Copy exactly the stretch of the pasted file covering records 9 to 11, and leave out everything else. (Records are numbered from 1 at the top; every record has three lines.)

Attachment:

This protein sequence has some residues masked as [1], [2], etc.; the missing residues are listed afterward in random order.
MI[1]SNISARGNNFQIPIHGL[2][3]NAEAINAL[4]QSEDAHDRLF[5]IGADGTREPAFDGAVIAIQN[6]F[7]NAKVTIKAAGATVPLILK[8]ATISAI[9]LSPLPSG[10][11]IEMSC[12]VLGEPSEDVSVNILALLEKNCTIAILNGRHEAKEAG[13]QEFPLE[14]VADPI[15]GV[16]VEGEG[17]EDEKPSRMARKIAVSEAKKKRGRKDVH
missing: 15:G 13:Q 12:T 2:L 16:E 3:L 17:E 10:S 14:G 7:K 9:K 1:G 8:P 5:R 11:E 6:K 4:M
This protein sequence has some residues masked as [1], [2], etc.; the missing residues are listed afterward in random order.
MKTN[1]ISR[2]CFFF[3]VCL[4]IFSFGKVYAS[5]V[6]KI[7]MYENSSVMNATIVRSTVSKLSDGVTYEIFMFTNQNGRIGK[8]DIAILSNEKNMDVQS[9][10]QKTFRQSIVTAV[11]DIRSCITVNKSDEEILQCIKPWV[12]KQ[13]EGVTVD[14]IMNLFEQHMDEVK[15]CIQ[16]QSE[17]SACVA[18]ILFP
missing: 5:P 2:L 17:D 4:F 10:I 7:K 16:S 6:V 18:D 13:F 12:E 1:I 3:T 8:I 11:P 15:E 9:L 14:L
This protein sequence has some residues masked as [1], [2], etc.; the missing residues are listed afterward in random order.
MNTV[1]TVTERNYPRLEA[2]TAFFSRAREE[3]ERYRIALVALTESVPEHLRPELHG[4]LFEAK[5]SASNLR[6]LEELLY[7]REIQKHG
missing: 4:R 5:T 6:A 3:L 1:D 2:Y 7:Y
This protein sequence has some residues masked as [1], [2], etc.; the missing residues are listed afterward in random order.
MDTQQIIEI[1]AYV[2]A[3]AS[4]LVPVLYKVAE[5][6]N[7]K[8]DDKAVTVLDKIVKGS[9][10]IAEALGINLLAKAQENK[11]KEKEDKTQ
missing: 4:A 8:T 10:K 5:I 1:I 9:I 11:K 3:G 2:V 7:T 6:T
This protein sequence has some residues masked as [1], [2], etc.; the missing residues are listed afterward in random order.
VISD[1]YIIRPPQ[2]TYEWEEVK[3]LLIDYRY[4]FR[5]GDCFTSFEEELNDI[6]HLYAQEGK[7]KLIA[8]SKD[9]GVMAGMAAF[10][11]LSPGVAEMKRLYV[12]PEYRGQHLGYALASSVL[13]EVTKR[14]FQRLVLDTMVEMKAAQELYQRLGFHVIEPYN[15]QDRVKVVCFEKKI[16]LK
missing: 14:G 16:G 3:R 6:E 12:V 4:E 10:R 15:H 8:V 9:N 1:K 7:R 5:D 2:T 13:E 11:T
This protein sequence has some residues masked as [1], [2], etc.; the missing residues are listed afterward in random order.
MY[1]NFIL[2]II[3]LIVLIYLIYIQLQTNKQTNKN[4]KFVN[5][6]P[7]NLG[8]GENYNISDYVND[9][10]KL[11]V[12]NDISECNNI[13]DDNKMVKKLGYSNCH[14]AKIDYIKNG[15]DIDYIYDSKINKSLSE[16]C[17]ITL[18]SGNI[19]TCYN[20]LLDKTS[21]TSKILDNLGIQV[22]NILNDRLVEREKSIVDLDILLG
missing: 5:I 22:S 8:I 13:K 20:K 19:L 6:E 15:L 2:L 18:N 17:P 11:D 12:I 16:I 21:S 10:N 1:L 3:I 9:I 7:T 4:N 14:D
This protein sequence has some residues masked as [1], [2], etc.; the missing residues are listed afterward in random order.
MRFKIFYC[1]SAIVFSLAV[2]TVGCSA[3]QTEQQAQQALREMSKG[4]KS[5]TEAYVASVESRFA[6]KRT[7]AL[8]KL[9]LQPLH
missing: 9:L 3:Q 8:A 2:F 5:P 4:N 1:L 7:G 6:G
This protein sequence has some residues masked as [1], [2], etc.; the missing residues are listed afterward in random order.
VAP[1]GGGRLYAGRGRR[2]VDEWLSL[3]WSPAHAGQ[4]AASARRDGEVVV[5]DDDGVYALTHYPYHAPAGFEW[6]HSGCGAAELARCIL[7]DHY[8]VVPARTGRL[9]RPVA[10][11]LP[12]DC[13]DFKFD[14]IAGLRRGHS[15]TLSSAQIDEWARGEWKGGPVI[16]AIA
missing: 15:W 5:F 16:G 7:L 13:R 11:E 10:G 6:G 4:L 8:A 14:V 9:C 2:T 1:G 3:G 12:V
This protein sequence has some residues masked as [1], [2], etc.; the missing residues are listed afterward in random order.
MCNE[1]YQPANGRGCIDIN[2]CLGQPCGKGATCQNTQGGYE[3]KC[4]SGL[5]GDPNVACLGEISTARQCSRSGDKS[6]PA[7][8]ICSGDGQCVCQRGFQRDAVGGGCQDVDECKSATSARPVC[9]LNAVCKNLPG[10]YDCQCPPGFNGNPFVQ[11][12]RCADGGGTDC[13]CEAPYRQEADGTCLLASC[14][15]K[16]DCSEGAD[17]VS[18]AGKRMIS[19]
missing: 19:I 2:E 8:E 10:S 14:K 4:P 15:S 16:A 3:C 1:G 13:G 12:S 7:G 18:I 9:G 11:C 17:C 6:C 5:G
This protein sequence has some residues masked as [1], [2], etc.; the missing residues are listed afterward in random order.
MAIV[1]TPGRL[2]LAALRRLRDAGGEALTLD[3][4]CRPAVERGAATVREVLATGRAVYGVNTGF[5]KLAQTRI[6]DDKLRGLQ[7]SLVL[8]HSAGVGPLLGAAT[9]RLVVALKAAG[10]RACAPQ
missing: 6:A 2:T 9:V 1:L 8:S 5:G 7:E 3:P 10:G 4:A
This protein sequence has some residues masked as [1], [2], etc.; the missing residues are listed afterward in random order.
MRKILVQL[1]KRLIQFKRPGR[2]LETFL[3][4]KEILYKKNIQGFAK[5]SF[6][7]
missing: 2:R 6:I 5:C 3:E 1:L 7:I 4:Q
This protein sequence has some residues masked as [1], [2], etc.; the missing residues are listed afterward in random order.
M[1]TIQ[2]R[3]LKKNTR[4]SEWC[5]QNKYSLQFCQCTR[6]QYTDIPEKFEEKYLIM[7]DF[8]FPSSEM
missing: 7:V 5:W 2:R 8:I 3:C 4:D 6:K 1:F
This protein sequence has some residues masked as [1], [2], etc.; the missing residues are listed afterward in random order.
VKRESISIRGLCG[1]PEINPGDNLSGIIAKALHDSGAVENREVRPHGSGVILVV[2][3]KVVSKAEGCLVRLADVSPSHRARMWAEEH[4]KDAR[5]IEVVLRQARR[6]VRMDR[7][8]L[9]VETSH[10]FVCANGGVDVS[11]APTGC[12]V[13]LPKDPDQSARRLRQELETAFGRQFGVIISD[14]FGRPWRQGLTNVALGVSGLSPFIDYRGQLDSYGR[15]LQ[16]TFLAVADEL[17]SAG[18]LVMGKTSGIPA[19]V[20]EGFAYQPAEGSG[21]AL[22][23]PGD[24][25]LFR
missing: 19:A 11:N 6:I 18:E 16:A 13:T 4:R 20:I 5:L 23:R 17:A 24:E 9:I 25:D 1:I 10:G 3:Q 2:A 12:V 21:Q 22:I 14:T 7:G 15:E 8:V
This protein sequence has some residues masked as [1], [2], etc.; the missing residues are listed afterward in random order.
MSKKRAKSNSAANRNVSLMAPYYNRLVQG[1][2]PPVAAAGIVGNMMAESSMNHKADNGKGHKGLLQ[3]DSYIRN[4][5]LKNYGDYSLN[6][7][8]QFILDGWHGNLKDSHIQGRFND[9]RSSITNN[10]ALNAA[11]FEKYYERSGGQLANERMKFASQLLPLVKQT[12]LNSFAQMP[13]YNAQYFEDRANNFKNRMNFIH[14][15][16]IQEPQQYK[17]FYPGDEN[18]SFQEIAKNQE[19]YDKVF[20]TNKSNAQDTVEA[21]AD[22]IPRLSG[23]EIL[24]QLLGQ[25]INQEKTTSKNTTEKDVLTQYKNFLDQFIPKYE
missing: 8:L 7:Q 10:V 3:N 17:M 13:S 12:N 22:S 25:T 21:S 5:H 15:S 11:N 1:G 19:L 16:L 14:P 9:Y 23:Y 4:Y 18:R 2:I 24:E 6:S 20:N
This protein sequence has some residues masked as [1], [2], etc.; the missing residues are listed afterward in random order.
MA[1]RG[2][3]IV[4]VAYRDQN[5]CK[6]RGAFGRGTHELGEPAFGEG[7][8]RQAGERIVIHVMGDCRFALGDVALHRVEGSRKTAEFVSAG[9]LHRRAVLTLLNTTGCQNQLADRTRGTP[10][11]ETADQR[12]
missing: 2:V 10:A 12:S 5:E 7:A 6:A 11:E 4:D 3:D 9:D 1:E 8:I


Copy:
This protein sequence has some residues masked as [1], [2], etc.; the missing residues are listed afterward in random order.
MCNE[1]YQPANGRGCIDIN[2]CLGQPCGKGATCQNTQGGYE[3]KC[4]SGL[5]GDPNVACLGEISTARQCSRSGDKS[6]PA[7][8]ICSGDGQCVCQRGFQRDAVGGGCQDVDECKSATSARPVC[9]LNAVCKNLPG[10]YDCQCPPGFNGNPFVQ[11][12]RCADGGGTDC[13]CEAPYRQEADGTCLLASC[14][15]K[16]DCSEGAD[17]VS[18]AGKRMIS[19]
missing: 19:I 2:E 8:E 10:S 14:K 4:P 15:S 16:A 3:C 1:G 13:G 12:S 7:G 18:I 9:G 11:C 17:C 6:C 5:G
This protein sequence has some residues masked as [1], [2], etc.; the missing residues are listed afterward in random order.
MAIV[1]TPGRL[2]LAALRRLRDAGGEALTLD[3][4]CRPAVERGAATVREVLATGRAVYGVNTGF[5]KLAQTRI[6]DDKLRGLQ[7]SLVL[8]HSAGVGPLLGAAT[9]RLVVALKAAG[10]RACAPQ
missing: 6:A 2:T 9:V 1:L 8:S 5:G 7:E 3:P 10:G 4:A
This protein sequence has some residues masked as [1], [2], etc.; the missing residues are listed afterward in random order.
MRKILVQL[1]KRLIQFKRPGR[2]LETFL[3][4]KEILYKKNIQGFAK[5]SF[6][7]
missing: 2:R 6:I 5:C 3:E 1:L 7:I 4:Q